Methods and Results
A monoclonal antibody (mAb 10G1.5) was developed that equally recognizes lipid-free and HDL-associated apoA1 in both native and oxidized forms. Examination of homogenates of atherosclerotic plaque-laden aorta showed >100-fold enrichment of apoA1 compared to normal aorta (P<0.001). Surprisingly, buoyant density fractionation revealed only a minority (<3% of total) of apoA1 recovered from either lesions or normal aorta resides within an HDL-like particle (1.063 ≤ d ≤ 1.21). In contrast, the majority (>90%) of apoA1 within aortic tissue (normal and lesions) was recovered within the lipoprotein-depleted fraction (d>1.21). Moreover, both lesion and normal artery wall apoA1 is highly cross-linked (50–70% of total), and functional characterization of apoA1 quantitatively recovered from aorta using mAb 10G1.5 showed ~80% lower cholesterol efflux activity and ~90% lower LCAT activity relative to circulating apoA1.
The function and distribution of apoA1 in human aorta are quite distinct from those found in plasma. The lipoprotein is markedly enriched within atherosclerotic-plaque, predominantly lipid-poor, not associated with HDL, extensively oxidatively cross-linked, and functionally impaired.
PMCID: PMC3882895  PMID: 23969698
plaque; apolipoproteins; arteriosclerosis; cardiovascular diseases
15.  Cellular Proliferative Response to Cardiac Troponin-I in Patients with Idiopathic Dilated Cardiomyopathy 
Approximately 20% of patients with idiopathic dilated cardiomyopathy (iDCM) have autoantibodies (AAbs) specific to cardiac troponin-I (cTnI). However, there has been no work evaluating active cellular autoimmunity. We aimed to identify a cTnI-stimulated cellular autoimmune response and to correlate our findings with cTnI AAb production.
Samples were obtained from stable ambulatory iDCM patients and healthy controls. Peripheral blood monocytes were incubated with cTnI, and cellular proliferation was measured using flow cytometry. AAbs against cTnI were detected by ELISA.
A positive cellular proliferative response to cTnI was identified in 20.5% (9/44) patients with iDCM and 5.7% (2/35) of healthy controls (p < 0.05). Positive cTnI AAbs were identified in 20% (7/35) of healthy controls and 13.6% (6/44) of patients with iDCM (p = NS). The presence of cTnI AAbs did not correlate with a positive cellular proliferative response. However, patients with iDCM who had an AAb response to cTnI were less likely to be taking a statin (p < 0.05).
A cellular autoimmune response to cTnI is demonstrated in a subset of patients with iDCM. However, the presence of a cellular response did not correlate with the presence of AAbs to the same antigen.
PMCID: PMC3205470  PMID: 22029801
16.  Usefulness of Plasma Galectin-3 Levels in Systolic Heart Failure to Predict Renal Insufficiency and Survival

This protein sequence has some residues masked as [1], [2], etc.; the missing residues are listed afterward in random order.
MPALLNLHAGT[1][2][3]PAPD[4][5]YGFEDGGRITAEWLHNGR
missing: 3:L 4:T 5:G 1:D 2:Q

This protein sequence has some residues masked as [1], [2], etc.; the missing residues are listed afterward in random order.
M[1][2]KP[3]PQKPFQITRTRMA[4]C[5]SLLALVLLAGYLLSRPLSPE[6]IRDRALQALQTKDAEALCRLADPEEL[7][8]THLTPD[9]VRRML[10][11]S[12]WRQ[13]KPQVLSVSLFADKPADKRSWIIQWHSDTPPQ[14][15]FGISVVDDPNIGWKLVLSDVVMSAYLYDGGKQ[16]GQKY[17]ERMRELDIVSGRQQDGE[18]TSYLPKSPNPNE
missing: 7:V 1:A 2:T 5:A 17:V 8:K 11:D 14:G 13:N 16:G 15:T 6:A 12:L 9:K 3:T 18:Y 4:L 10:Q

The American journal of cardiology  2011;108(3):385-390.
Galectin-3 plays an important role in fibroblast activation and fibrosis in animal models. Elevated galectin-3 levels are associated with poor long-term survival in heart failure (HF). We examined the relation between plasma galectin-3 levels and myocardial indices of systolic HF. We measured plasma galectin-3 in 133 chronic HF and 45 advanced decompensated HF subjects with echocardiographic and hemodynamic evaluation. In our chronic HF cohort, median plasma galectin-3 level was 13.9ng/mL [interquartile range: 12.1–16.9ng/mL]. Higher galectin-3 was associated with more advanced age (r=0.22, p=0.010) and poor renal function (estimated glomerular filtration rate [eGFR]: r= −0.24, p=0.007; cystatin C: r= 0.38, p<0.0001), and predicted all-cause mortality (Hazard ratio [HR] 1.86 [95% confidence interval: 1.36–2.54], p<0.001). In multivariate analysis, galectin-3 remained an independent predictor of all-cause mortality after adjusting for age, eGFR, left ventricular (LV) ejection fraction (EF), and mitral E/septal Ea (HR 1.94 [1.30–2.91], p=0.001). However, galectin-3 did not predict the combined endpoint of all-cause mortality, cardiac transplantation, or HF hospitalization (p>0.05). Furthermore, there were no relations between galectin-3 and LV end-diastolic volume index (r= −0.05, p=0.61), LVEF (r= 0.10, p=0.25), or LV diastolic function (mitral E/septal Ea: r= 0.06, p=0.52; left atrial volume index: r= 0.08, p=0.41). In our advanced decompensated HF cohort, we did not observe any relation between galectin-3 and echocardiographic or hemodynamic indices. In conclusion, high plasma galectin-3 levels were associated with renal insufficiency and poorer survival in patients with chronic systolic HF. However, we did not observe a relation between galectin-3 and echocardiographic or hemodynamic indices.
PMCID: PMC3137764  PMID: 21600537
Heart failure; galectin-3; renal function; prognosis
American heart journal  2011;162(2):262-267.e3.
Early diastolic myocardial tissue Doppler (TD) velocities have reported to be reduced in mutation-positive patients with HCM in some studies even in the absence of left ventricular hypertrophy (LVH). Strain is a sensitive tool in detecting early systolic abnormalities in patients with hypertrophic cardiomyopathy (HCM). Our goal is to examine novel echocardiographic characteristics of phenotype-negative carriers for a known sarcomeric gene mutation for HCM.